Like the rest of the region, Gladwyne, known until 1891 as "Merion Square", originally was settled by Welsh Quakers beginning in 1682. It was given its new name to lessen confusion with the many "Merions" in the area, including the town of Merion, Lower Merion Township, and Upper Merion Township, and in imitation of the Welsh names of adjoining towns, although its new name was meaningless in Welsh. Twenty-four mills operated along Mill Creek through the beginning of the twentieth century, and the major road through residential Gladwyne runs along the banks of the creek. After the American Civil War and following construction of the Pennsylvania Railroad's Main Line west from Center City, wealthy Philadelphians located many of their summer homes there.

The development of the Schuylkill Expressway (I-76) in the 1960s and the subsequent development of King of Prussia as a major business center increased Gladwyne's appeal, as it was the Main Line town situated closest to the Expressway and midway between King of Prussia and Center City Philadelphia. The Gladwyne Elementary School was built in 1958 to accommodate the children of these new residents and the Gladwyne Free Library (part of the Lower Merion Library System) was renovated and expanded as well. Yet the core of the village, built originally at the convergence of Youngsford and Righter's Mill Roads during the latter part of the eighteenth century, remained essentially the same, allowing Gladwyne to retain all of its original historic character and at the same time enjoy the conveniences of modern suburban living, such as a centrally located supermarket with ample parking, pharmacy, tavern, and restaurants.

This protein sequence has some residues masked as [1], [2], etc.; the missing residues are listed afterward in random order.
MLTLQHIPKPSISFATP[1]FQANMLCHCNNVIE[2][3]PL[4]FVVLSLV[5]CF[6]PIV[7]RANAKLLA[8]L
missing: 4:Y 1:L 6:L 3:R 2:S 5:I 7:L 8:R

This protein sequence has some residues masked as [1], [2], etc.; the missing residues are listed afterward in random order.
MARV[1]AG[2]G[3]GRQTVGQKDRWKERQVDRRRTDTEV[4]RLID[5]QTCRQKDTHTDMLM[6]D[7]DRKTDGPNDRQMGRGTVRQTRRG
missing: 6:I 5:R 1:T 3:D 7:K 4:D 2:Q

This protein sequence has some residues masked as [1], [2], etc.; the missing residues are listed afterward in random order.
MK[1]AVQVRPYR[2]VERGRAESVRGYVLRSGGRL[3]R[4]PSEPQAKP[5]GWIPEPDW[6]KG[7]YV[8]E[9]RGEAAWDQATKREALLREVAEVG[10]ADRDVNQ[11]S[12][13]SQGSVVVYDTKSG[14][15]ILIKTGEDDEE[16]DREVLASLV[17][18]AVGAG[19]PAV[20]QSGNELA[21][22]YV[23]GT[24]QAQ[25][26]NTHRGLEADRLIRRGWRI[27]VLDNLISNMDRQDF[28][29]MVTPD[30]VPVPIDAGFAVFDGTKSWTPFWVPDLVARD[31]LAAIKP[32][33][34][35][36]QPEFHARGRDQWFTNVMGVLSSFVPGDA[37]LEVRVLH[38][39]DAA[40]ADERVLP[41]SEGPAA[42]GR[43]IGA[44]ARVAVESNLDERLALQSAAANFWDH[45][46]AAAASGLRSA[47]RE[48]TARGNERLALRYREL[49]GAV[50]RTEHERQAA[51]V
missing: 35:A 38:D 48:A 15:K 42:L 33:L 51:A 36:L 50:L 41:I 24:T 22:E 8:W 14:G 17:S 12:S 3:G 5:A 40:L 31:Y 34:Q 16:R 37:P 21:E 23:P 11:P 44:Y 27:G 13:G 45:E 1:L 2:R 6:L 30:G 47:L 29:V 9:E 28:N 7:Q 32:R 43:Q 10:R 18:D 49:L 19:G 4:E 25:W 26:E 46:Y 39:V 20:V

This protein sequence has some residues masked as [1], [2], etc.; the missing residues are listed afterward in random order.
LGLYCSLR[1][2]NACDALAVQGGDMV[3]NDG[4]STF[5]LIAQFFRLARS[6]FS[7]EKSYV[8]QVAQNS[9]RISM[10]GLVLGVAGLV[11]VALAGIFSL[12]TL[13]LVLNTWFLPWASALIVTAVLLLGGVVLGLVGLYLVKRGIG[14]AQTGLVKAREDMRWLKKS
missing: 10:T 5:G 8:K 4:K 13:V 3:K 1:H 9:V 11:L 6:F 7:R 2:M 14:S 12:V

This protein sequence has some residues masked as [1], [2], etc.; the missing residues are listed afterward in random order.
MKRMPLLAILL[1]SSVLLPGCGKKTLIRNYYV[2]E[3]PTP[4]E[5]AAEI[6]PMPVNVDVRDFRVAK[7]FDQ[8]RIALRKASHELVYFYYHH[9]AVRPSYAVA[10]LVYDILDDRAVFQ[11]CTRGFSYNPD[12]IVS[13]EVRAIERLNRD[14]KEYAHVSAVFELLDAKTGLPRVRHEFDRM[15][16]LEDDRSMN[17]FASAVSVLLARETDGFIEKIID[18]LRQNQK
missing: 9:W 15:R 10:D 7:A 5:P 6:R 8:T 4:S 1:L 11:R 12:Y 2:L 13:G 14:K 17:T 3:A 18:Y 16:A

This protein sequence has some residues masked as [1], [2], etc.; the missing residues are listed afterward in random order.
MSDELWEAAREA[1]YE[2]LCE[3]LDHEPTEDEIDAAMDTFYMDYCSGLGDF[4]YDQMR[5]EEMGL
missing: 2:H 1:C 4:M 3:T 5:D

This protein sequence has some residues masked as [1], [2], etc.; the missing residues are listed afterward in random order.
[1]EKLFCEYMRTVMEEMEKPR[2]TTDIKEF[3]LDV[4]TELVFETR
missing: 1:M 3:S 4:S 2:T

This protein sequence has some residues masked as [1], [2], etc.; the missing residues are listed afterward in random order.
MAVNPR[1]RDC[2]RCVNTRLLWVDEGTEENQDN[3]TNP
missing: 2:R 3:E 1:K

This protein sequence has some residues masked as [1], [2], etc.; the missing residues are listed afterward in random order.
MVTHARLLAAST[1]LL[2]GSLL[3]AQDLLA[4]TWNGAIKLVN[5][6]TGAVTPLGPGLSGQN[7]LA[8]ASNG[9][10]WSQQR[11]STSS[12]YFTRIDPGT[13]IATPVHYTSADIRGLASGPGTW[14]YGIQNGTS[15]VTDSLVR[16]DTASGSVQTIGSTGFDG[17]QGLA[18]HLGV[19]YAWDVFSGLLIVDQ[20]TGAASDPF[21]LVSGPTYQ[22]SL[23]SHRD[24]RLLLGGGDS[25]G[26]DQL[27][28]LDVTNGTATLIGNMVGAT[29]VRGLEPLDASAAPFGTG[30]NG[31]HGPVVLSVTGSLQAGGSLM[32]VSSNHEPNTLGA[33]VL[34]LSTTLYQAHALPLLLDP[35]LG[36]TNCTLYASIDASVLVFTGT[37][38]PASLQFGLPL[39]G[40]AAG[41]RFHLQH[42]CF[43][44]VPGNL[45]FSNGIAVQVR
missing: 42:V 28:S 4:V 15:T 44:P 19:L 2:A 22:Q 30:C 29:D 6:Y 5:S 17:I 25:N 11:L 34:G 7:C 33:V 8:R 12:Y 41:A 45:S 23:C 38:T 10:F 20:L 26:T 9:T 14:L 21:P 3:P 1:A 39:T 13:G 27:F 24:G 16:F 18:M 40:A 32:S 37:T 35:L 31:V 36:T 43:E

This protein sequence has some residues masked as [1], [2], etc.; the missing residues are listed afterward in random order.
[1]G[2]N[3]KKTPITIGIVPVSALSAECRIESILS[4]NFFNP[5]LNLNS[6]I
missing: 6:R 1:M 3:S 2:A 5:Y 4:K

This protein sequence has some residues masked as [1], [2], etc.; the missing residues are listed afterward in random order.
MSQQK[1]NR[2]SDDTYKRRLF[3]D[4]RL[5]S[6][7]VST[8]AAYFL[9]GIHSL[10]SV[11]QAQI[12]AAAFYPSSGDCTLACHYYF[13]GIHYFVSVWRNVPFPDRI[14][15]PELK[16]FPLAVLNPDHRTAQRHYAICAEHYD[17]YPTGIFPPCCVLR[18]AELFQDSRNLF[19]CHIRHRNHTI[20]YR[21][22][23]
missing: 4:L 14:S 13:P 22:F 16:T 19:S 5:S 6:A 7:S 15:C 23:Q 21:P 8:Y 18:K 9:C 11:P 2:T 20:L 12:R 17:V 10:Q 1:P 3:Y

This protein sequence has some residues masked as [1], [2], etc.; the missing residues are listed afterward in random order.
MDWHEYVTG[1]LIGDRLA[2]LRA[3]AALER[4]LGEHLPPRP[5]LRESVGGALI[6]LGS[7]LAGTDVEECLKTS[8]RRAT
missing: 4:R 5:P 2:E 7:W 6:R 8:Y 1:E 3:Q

The Gladwyne Historic District was added to the National Register of Historic Places in 1980.


According to the United States Census Bureau, the community has a total area of 4.9 square miles (12.8 km2), all land. It is primarily rolling hills in topography.


As of the census of 2000, there were 4,050 people, 1,476 households, and 1,057 families residing in the community. The population density was 820.0 people per square mile (316.7/km2). There were 1,538 housing units at an average density of 311.4/sq mi(120.3/km2). The racial makeup of the village was 97.22% Caucasian, 2.34% Asian, 0.77% African American, 0.32% from other races, and 0.69% from two or more races. 1.09%of the population were Hispanic or Latino of any race.